13. WASHINGTON: In the first two months after a June Supreme Court ruling allowed partial implementation of President Donald Trump?s travel ban, visas issued on average each month to citizens of six countries targeted by the order were 18 percent lower compared to the month prior to the ban, a Reuters analysis of government data shows. The 3,268 visas issued in July and 3,884 visas issued in August to citizens of the six majority-Muslim countries were down from 4,351 issued in June. The July figure was lower than the monthly average at any point since 2007, when an average of 3,080 visas per month were issued to those countries. The lower July and August numbers were especially noteworthy, immigration attorneys say, because a larger number of visas are typically issued in the summer months, as foreign students prepare to arrive in the United States for the fall semester. ?We are processing visa applications for nationals of the six affected countries as directed by the Executive Order and to the extent permitted by court decisions,? a State Department official said on condition of anonymity when asked about the lower numbers. The decline comes on top of already plummeting figures for U.S. visas issued to citizens of Iran, Libya, Somalia, Sudan, Syria and Yemen after Trump issued an executive order in late January halting entry of travelers from those countries for 90 days. That order, and a more limited form of the ban issued in March, were hamstrung by months of legal challenges until the Supreme Court approved a limited version in June. But in the interim, the State Department issued far fewer visas to travelers from those six countries compared to the number issued in 2016 under the administration of President Barack Obama. On Sunday, Trump issued a third version of the ban, which indefinitely restricts travelers from Iran, Libya, Syria, Yemen, Somalia, Chad and North Korea. Certain government officials from Venezuela will also be barred. From March through June, a period when Trump?s order was mostly blocked by the courts, citizens of the six countries were issued an average of 3,929 visas monthly, 42 percent fewer than the 2016 monthly average of 6,799, according to State Department data. After the Supreme Court ruling, that monthly average was 47 percent lower than in 2016. Trump?s initial travel ban, which barred citizens of the six countries as well as Iraq, sparked chaos and protests at airports around the United States. Issued with little forewarning, the order?s scope was unclear and sowed confusion among travelers as well as authorities responsible for implementing it. Courts quickly enjoined the main parts of the order. Trump eventually issued a new order that excluded Iraq and delayed its enactment to allow the administration and travelers time to prepare. But that order, too, was soon blocked by courts. The case eventually reached the Supreme Court, which allowed a limited version of the ban affecting only those citizens of the six countries lacking ?bona fide? ties to the United States. After Trump issued the revised ban on Sunday, the Supreme Court canceled oral arguments scheduled for Oct. 10 to decide whether or not the earlier version of the ban was discriminatory. Even as sharply fewer visas were being issued, the president often complained on social media and in speeches about limits imposed by U.S. courts on the two executive orders establishing the travel ban. ?The travel ban into the United States should be far larger, tougher and more specific-but stupidly, that would not be politically correct!? Trump tweeted on Sept. 15. ?CHILLING EFFECT? Because the State Department only releases data on how many visas are issued and not total application numbers, it is unclear if the drop is due to fewer people applying, or because the administration is denying more applications. In addition, a month-by-month comparison with prior years is not possible because the State Department released only annual numbers ? not monthly data - until March of this year. Stephen Pattison, a former U.S. consular official and now an immigration attorney, said he suspects that the huge drop in visas issued is due to fewer people applying rather than higher rejection rates. ?Quantifying the chilling effect of the Trump administration?s policies on the international public is hard to do, but I think that?s the biggest impact of what this administration has done,? Pattison said. ?This atmosphere is causing bona fide, legitimate travelers to think twice about coming to the United States.? Michael Boos, general counsel for the conservative nonprofit Citizens United, which filed a brief to the Supreme Court in support of the Trump administration in the travel ban case, said the figures show the ban is having its intended effect. ?Clearly the purpose of the temporary ban was to reduce the number of visas that would be issued to persons from the affected countries, so it?s not surprising that...when the court reinstated the ban, the number of visas would have dramatically diminished,? Boos said. ?If people are deterred from seeking admission to the United States because they?re going to go through a vetting process that?s real and substantial, then maybe they shouldn?t be coming here in the first place.?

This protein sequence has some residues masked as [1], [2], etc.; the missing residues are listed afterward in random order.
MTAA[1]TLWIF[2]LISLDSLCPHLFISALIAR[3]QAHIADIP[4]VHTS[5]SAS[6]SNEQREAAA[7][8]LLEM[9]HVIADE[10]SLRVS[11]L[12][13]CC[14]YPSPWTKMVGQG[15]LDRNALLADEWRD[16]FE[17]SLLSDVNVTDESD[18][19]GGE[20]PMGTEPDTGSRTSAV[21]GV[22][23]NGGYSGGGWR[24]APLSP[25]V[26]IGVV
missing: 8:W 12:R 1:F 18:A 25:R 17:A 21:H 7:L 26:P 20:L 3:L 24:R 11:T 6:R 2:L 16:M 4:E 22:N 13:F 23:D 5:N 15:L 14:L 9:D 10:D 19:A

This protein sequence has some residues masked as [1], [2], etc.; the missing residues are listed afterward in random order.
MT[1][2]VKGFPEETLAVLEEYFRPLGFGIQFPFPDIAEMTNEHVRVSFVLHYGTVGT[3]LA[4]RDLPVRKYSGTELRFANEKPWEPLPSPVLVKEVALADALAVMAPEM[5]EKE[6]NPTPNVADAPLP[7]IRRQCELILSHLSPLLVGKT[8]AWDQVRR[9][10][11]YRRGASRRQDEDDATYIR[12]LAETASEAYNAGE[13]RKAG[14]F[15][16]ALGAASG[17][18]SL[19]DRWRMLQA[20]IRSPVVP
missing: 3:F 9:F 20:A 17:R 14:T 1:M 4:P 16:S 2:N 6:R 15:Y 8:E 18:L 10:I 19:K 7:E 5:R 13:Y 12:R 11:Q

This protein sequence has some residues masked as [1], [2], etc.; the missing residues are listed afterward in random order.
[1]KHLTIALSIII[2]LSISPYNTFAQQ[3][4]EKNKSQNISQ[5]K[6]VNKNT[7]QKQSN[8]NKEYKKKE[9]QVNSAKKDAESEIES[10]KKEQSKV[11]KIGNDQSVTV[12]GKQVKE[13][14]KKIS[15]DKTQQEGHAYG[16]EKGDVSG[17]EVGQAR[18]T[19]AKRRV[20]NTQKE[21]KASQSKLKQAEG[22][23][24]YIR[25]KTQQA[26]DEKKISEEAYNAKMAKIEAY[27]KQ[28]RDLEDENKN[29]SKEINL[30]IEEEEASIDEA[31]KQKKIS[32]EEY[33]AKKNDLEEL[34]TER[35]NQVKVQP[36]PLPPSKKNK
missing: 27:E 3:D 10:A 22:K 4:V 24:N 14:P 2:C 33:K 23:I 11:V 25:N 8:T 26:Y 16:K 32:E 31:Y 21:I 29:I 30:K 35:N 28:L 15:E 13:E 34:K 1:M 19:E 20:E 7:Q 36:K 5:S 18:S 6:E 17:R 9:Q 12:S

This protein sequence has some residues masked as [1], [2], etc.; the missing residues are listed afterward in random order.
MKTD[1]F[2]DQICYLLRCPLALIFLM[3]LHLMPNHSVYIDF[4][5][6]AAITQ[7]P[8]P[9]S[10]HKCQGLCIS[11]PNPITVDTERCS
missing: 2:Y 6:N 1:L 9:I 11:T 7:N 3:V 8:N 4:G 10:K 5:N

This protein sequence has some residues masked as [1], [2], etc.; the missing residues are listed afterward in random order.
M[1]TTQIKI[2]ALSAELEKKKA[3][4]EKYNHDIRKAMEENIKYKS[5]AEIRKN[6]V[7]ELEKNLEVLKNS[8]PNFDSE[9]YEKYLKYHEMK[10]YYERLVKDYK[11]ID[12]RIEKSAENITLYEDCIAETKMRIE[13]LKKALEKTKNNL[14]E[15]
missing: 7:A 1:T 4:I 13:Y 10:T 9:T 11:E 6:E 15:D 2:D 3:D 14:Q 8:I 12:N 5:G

14. source: Reuters MARSHALLSITTWE: Buddhist protesters in Myanmar threw petrol bombs to try and block an aid shipment to Muslims in Rakhine State, where the United Nations has accused the country's military of ethnic cleansing. The incident on Wednesday, ended when police fired in the air to disperse the protesters, reflected rising communal animosity and came during an official visit by US Deputy Assistant Secretary of State Patrick Murphy. Murphy said later, after talks with government leaders, that Washington was alarmed by reports of rights abuses and called on authorities to stop the violence, which raised concern about Myanmar's transition from military rule to democracy. Myanmar's army chief on Thursday called for internally displaced non-Muslims to go home. In a speech on his plans for Rakhine State while on his first visit there since strife erupted, he made no mention of the estimated 422,000 Rohingya Muslims who have crossed the border into Bangladesh. They have fled Myanmar to escape a sweeping counter-insurgency operation by his army in response to attacks by Rohingya insurgents on August 25. Hundreds of protesters were involved in the attempt to stop Red Cross workers loading a boat with relief supplies bound for the north of Rakhine State, where the insurgent attacks last month triggered the military backlash. The boat being was loaded with aid at a dock in the state capital of Sittwe, a government information office said. "People thought the aid was only for the Bengalis," the secretary of the state government, Tin Maung Swe, told Reuters, using a term that Rohingya find offensive. Protesters threw petrol bombs and about 200 police eventually dispersed them by shooting into the air, a witness and the government information office said. The witness said he saw some injured people. Eight people were detained, the office said. No aid workers were hurt, a spokeswoman for the International Committee of the Red Cross said. Plight The tension between majority Buddhists and Rohingya, most of whom are denied citizenship, has simmered for decades in Rakhine, but it has exploded at times over the past few years, as old enmities surfaced with the end of decades of harsh military rule. The latest bout of bloodshed began with August´s insurgent attacks on about 30 police posts and an army camp, in which about a dozen people were killed. The government says more than 400 people, most of them insurgents, have been killed since then. Rights monitors and fleeing Rohingya say the army and Buddhist vigilantes have mounted a campaign to drive out the Muslim population and torch their villages. Myanmar rejects that, saying its forces are tackling insurgents of the Arakan Rohingya Salvation Army who it has accused of setting the fires and attacking civilians. The crisis has drawn international condemnation and US President Donald Trump called on Wednesday for a quick end to the violence. The plight of the Rohingya has raised questions about the commitment of government leader Aung San Suu Kyi to human rights. Nobel peace prize laureate Suu Kyi addressed the nation on Tuesday and condemned abuses and said all violators would be punished. However, she did not address the UN accusations of ethnic cleansing by the military, which is in charge of security. 'Disproportionate' Murphy, the most senior foreign official to visit Myanmar since the violence erupted, met government officials and representatives of different communities in Sittwe. "It's become quite clear to many that the Burmese security forces have had a response that is disproportionate and failed to protect all local populations," he later told reporters. The situation could have an impact on Myanmar´s transition and risked creating "a more significant terrorism problem". "We continue to call on the Burmese authorities to respect the rule of law, stop the violence - including that perpetrated by local vigilantes," he said, adding that he had raised concern about two remote Muslim villages cut off by hostile Buddhists that Reuters reported about this week. Military chief Senior General Min Aung Hlaing said his forces had handled the situation as best they could and he urged the internally displaced, most of them Buddhist, to go home. "For the national races who fled their homes, first of all they must go back ... that is their rightful place," he said in a speech in Sittwe. "National races" refers to officially recognised indigenous ethnic groups. The Rohingya are not recognised as a "national race" and Min Aung Hlaing did not refer to their return. The Bangladesh government and aid groups are struggling with shortages of food, water, shelter and medical supplies for the refugees, who keep coming, though at a slower pace than over the past couple of weeks, officials say. The group Medecins Sans Frontieres said a "massive scale-up of humanitarian aid in Bangladesh is needed to avoid a massive public health disaster".